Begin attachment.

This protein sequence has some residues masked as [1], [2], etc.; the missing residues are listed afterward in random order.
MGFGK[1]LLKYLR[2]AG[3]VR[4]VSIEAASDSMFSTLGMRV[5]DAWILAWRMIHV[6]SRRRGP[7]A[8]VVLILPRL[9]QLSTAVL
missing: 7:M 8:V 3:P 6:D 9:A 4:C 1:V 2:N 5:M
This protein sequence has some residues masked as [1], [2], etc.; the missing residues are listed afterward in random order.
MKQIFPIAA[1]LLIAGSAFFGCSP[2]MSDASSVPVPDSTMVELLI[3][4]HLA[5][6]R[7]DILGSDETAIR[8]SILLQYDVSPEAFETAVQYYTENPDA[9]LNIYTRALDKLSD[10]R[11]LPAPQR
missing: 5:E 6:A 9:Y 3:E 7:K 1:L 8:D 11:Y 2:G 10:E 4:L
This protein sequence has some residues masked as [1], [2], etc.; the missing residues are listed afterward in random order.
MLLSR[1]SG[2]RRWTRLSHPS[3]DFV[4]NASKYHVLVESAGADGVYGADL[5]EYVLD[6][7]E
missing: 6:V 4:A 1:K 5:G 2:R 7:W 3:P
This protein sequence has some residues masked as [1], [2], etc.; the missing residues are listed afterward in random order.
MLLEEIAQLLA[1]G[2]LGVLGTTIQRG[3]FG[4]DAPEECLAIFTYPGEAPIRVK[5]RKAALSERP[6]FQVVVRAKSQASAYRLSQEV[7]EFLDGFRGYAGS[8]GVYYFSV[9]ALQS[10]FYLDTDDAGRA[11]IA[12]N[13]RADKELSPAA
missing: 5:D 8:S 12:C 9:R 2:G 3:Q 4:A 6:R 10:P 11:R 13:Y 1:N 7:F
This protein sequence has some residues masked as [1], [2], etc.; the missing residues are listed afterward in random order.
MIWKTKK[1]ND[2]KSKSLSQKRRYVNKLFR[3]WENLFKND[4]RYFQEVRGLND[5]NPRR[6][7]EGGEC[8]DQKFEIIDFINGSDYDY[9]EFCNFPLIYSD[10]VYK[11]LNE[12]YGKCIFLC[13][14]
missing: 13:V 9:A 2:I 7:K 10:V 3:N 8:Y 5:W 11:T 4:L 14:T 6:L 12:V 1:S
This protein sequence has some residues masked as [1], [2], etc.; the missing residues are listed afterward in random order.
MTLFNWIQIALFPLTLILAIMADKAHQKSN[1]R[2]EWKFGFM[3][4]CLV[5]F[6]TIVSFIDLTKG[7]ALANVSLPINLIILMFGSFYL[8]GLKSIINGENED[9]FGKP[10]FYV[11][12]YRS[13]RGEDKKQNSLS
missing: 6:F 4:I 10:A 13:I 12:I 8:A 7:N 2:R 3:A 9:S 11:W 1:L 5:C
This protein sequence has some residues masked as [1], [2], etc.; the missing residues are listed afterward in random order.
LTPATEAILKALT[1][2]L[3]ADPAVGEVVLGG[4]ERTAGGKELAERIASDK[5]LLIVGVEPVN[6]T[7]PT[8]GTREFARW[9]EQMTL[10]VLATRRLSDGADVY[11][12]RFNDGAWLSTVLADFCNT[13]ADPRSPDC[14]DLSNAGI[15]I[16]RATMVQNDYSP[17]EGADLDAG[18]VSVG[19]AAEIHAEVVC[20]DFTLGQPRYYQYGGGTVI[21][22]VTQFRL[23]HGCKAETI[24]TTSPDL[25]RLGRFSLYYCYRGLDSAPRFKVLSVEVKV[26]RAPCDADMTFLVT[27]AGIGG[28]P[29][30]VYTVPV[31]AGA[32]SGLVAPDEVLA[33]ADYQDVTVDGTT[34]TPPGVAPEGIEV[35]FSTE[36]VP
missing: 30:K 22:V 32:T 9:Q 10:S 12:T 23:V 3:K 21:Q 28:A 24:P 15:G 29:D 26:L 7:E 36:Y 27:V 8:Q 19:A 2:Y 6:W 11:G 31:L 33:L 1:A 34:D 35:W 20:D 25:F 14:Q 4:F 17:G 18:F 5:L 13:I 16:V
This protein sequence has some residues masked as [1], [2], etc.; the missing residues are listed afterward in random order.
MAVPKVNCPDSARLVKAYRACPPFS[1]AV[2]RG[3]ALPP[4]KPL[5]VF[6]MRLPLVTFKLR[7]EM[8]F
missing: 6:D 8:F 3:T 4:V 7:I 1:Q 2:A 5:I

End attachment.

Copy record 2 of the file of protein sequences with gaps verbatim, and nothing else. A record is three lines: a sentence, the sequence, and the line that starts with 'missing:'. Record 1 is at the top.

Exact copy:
This protein sequence has some residues masked as [1], [2], etc.; the missing residues are listed afterward in random order.
MKQIFPIAA[1]LLIAGSAFFGCSP[2]MSDASSVPVPDSTMVELLI[3][4]HLA[5][6]R[7]DILGSDETAIR[8]SILLQYDVSPEAFETAVQYYTENPDA[9]LNIYTRALDKLSD[10]R[11]LPAPQR
missing: 5:E 6:A 9:Y 3:E 7:K 1:L 8:D 11:Y 2:G 10:E 4:L